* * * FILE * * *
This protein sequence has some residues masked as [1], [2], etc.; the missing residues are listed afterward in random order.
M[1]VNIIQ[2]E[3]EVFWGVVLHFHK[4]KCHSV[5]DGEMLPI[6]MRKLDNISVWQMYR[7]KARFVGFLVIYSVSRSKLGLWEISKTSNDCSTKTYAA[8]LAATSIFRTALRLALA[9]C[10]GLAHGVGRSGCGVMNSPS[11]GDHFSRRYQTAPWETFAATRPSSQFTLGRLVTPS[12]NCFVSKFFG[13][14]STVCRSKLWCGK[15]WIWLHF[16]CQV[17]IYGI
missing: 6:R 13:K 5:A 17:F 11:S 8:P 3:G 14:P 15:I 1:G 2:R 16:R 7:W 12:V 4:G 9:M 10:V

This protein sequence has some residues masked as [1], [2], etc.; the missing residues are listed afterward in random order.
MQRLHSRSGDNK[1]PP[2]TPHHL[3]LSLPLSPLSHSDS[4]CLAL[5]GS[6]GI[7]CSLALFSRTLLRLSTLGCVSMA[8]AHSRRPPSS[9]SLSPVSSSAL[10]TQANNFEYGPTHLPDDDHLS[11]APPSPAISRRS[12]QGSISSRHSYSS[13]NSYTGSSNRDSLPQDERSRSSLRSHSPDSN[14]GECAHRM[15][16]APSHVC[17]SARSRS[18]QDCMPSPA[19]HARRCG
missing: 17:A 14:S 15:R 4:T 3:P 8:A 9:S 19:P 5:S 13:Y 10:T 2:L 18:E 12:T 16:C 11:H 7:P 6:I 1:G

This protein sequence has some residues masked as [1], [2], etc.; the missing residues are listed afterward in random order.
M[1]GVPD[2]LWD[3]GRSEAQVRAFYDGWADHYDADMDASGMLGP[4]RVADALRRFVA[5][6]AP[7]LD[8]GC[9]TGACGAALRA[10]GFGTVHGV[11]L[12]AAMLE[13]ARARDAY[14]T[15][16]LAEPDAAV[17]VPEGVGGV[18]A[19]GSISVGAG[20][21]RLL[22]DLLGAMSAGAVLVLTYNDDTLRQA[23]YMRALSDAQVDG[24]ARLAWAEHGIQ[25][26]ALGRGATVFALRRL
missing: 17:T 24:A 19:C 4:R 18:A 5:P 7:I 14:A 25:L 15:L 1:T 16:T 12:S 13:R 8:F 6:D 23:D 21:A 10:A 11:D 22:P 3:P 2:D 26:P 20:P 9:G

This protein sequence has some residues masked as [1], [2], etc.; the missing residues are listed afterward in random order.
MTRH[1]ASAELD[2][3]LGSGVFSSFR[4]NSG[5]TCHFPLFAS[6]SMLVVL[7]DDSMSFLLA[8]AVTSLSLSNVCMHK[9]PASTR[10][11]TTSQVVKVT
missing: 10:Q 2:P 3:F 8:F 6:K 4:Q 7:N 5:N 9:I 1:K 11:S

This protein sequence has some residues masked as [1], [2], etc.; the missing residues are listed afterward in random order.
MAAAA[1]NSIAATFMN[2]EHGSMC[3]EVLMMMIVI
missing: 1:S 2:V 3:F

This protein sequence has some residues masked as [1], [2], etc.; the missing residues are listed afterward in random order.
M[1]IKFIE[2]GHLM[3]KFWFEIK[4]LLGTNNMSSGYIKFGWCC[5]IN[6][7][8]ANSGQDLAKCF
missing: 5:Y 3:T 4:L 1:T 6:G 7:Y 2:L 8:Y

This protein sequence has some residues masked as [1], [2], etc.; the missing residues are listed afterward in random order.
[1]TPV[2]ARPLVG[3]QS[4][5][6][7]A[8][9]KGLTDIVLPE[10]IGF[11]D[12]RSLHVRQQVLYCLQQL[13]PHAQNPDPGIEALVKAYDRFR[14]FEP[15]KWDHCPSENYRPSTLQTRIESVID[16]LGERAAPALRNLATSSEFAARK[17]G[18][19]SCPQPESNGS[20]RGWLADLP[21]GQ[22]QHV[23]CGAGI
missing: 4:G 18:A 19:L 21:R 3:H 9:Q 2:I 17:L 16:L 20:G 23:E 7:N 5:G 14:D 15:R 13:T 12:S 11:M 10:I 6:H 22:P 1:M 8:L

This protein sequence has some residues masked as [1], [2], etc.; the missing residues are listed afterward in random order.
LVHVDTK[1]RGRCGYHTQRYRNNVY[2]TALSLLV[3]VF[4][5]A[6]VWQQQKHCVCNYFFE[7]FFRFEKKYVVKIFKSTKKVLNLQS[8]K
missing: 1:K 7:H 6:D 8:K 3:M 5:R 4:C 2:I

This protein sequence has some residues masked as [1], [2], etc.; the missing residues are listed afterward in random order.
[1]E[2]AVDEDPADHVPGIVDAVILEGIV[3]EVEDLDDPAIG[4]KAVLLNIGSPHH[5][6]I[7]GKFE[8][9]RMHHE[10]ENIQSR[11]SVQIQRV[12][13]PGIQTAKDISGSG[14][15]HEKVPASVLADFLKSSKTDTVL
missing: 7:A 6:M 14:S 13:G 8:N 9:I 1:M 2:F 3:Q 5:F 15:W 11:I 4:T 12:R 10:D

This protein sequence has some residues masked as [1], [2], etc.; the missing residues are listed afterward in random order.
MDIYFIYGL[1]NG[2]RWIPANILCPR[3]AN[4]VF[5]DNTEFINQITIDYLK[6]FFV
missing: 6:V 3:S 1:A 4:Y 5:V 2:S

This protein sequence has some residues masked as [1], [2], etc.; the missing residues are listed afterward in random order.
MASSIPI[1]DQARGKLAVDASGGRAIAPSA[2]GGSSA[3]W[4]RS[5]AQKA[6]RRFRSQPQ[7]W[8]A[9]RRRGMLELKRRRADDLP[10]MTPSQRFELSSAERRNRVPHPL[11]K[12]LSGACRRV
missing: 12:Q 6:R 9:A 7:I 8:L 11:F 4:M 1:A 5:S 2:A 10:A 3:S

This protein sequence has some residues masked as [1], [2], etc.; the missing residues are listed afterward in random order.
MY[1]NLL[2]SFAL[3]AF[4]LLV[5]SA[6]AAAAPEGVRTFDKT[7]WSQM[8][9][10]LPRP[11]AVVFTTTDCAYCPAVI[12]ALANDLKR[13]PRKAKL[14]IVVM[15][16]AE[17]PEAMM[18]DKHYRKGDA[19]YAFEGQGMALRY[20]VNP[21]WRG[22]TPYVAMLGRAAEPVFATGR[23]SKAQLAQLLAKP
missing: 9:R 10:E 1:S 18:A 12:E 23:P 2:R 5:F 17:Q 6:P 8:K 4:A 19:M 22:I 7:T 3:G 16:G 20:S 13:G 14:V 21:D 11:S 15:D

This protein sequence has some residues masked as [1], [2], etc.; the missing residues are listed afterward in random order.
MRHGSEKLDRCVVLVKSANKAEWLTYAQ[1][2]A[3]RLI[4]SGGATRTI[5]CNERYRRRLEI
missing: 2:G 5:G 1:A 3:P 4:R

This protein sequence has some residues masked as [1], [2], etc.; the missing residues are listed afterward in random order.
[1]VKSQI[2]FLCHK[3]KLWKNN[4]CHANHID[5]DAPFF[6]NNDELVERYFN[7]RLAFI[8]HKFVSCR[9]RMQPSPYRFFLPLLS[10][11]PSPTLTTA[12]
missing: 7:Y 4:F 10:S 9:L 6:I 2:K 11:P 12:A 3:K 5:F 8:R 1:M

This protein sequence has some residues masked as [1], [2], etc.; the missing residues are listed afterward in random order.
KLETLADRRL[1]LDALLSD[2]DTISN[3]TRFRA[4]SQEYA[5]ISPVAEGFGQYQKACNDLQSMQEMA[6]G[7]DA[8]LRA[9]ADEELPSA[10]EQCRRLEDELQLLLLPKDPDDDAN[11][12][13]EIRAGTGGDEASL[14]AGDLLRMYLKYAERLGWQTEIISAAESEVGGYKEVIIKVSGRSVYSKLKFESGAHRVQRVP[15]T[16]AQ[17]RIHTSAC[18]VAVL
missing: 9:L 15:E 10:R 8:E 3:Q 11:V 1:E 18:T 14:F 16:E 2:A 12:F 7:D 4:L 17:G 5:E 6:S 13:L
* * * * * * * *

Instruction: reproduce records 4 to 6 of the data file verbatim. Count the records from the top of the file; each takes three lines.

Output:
This protein sequence has some residues masked as [1], [2], etc.; the missing residues are listed afterward in random order.
MTRH[1]ASAELD[2][3]LGSGVFSSFR[4]NSG[5]TCHFPLFAS[6]SMLVVL[7]DDSMSFLLA[8]AVTSLSLSNVCMHK[9]PASTR[10][11]TTSQVVKVT
missing: 10:Q 2:P 3:F 8:F 6:K 4:Q 7:N 5:N 9:I 1:K 11:S

This protein sequence has some residues masked as [1], [2], etc.; the missing residues are listed afterward in random order.
MAAAA[1]NSIAATFMN[2]EHGSMC[3]EVLMMMIVI
missing: 1:S 2:V 3:F

This protein sequence has some residues masked as [1], [2], etc.; the missing residues are listed afterward in random order.
M[1]IKFIE[2]GHLM[3]KFWFEIK[4]LLGTNNMSSGYIKFGWCC[5]IN[6][7][8]ANSGQDLAKCF
missing: 5:Y 3:T 4:L 1:T 6:G 7:Y 2:L 8:Y